Larus glaucoides thayeri
Thayer's gull (Larus thayeri) is a large gull native to North America that breeds in the Arctic islands of Canada and winters primarily on the Pacific coast, from southern Alaska to the Gulf of California, though there are also wintering populations on the Great Lakes and the upper Mississippi River. The species has occurred as a vagrant to Japan, Denmark, and other parts of western Europe.
Somewhat intermediate between American herring gull and Iceland gull in habit and appearance and at times considered conspecific with either species, the adult Thayer's gull in nonbreeding plumage has a pale gray mantle, with obvious blackish wingtips, and extensive brown streaking on the head and neck. The head, neck, breast, belly, and underwings are primarily white, and the legs are pink. There is a red spot on the lower mandible, and the color of the iris is generally dark. In summer, the head and neck are white, with the bill turning bright yellow with a larger red spot on the lower mandible. Juvenile gulls are brown, with black bills, and black legs which quickly fade to adult pink. Thayer's Gull reaches a length of 56 to 64 cm (22 to 25 in), with a wingspan of 130 to 148 cm (51 to 58 in) and a weight of approximately 720 to 1,500 g (1.59 to 3.31 lb). Males average around 1,093 g (2.410 lb) and females, being slightly smaller, average 900 g (2.0 lb). Among standard measurements, the wing chord is 38.4 to 44.2 cm (15.1 to 17.4 in), the bill is 4.4 to 5.5 cm (1.7 to 2.2 in) and the tarsus is 5.2 to 6.9 cm (2.0 to 2.7 in).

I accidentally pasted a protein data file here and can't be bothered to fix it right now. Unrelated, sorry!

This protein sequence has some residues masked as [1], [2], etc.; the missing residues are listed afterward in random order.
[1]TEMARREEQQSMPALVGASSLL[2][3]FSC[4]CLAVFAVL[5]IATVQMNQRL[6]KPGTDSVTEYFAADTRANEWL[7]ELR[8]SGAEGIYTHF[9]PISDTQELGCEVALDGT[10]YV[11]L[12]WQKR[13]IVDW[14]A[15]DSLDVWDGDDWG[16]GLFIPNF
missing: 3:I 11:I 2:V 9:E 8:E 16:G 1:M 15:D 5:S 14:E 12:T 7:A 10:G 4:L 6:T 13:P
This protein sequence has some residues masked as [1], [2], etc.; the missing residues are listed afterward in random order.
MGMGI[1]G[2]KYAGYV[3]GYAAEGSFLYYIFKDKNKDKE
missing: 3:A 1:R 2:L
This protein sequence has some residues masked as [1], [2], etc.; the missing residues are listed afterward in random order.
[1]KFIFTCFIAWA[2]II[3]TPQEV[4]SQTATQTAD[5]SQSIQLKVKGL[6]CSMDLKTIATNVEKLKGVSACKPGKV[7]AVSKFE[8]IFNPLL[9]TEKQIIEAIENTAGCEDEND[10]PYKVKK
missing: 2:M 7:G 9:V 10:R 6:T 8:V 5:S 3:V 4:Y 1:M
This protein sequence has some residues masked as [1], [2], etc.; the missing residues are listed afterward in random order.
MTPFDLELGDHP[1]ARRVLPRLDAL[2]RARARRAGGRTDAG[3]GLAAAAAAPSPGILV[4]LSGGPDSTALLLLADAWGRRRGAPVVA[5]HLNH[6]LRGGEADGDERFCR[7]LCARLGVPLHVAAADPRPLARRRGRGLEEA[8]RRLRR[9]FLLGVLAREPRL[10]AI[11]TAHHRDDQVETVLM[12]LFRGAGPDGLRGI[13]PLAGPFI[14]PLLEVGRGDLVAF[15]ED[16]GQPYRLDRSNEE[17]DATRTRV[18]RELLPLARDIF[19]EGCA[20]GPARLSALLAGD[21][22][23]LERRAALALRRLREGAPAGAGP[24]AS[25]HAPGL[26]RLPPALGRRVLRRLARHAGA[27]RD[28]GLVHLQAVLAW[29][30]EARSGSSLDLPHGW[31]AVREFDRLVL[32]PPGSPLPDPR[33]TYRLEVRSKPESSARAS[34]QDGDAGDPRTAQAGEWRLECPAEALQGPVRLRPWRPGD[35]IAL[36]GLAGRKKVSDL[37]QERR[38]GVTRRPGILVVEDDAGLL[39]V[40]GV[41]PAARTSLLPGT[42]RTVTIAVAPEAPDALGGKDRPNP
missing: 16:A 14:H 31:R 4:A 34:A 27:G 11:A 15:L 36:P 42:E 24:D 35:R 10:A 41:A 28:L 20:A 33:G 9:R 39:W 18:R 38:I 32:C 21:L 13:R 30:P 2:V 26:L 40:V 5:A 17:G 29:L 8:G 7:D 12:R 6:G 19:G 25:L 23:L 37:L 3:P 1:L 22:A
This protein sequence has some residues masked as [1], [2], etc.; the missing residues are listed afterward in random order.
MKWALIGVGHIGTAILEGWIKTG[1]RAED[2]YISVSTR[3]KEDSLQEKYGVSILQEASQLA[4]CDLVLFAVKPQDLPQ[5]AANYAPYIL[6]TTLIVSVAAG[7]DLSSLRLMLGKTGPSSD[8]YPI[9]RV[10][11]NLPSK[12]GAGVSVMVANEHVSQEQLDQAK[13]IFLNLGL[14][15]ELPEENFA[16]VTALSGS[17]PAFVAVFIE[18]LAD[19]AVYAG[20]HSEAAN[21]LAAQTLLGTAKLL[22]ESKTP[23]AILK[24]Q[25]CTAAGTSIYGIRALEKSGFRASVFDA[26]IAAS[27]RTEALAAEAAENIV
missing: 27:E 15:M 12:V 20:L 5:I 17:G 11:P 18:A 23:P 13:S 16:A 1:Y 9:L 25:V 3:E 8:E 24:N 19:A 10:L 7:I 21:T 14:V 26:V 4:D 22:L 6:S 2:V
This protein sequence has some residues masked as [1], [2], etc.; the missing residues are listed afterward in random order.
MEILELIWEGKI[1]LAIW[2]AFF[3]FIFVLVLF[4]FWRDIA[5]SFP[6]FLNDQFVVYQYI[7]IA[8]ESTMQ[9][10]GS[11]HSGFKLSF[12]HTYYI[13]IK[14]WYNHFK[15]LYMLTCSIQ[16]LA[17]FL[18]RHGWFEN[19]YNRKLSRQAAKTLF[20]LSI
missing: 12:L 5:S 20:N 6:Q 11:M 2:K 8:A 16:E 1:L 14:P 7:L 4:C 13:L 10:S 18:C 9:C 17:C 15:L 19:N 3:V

During winter, it is found in small numbers among mixed flocks of large gulls, though it may gather in large numbers in certain locations. In summer, it is found on the tundra of high Arctic islands. These gulls with lay 3 bluish or greenish eggs in nests lined with grass, moss or lichens. Their voice consists of mostly mewing and squealing notes.
There is continuing debate about the taxonomic status of this species, and some authorities consider Thayer's gull to be the dark-mantled form of Iceland gull, with Kumlien's gull (variously treated as a subspecies of either Thayer's or Iceland gulls) as an intermediate example, forming a cline rather than separate species. The American Ornithologists' Union considered Thayer's gull a subspecies of American herring gull from 1917 until 1973, when they determined it was a separate species from herring gull. After numerous papers had been written suggesting downgrading this species to a subspecies or even a morph of Iceland gull, the American Ornithologists' Union invalidated the Thayer's gull as a full species in the 2017 annual supplement to the American Ornithologists' Union checklist. Thayer's gull is now considered a subspecies of Iceland Gull. The verdict was based on geographic location of breeding populations rather than objective genetic evidence, and thus the lump was received negatively by some. It is possible that proposals to resplit Thayer's gull and Iceland gull will be submitted to the American Ornithologists' Union in the future. The British Ornithologists' Union follows the publication Birds of North America in lumping the three (thayeri, kumlieni, and glaucoides) as forms of Iceland gull.
Both the common and species names honor ornithologist John Eliot Thayer, and so the first part of its name is pronounced "THAY-erz".
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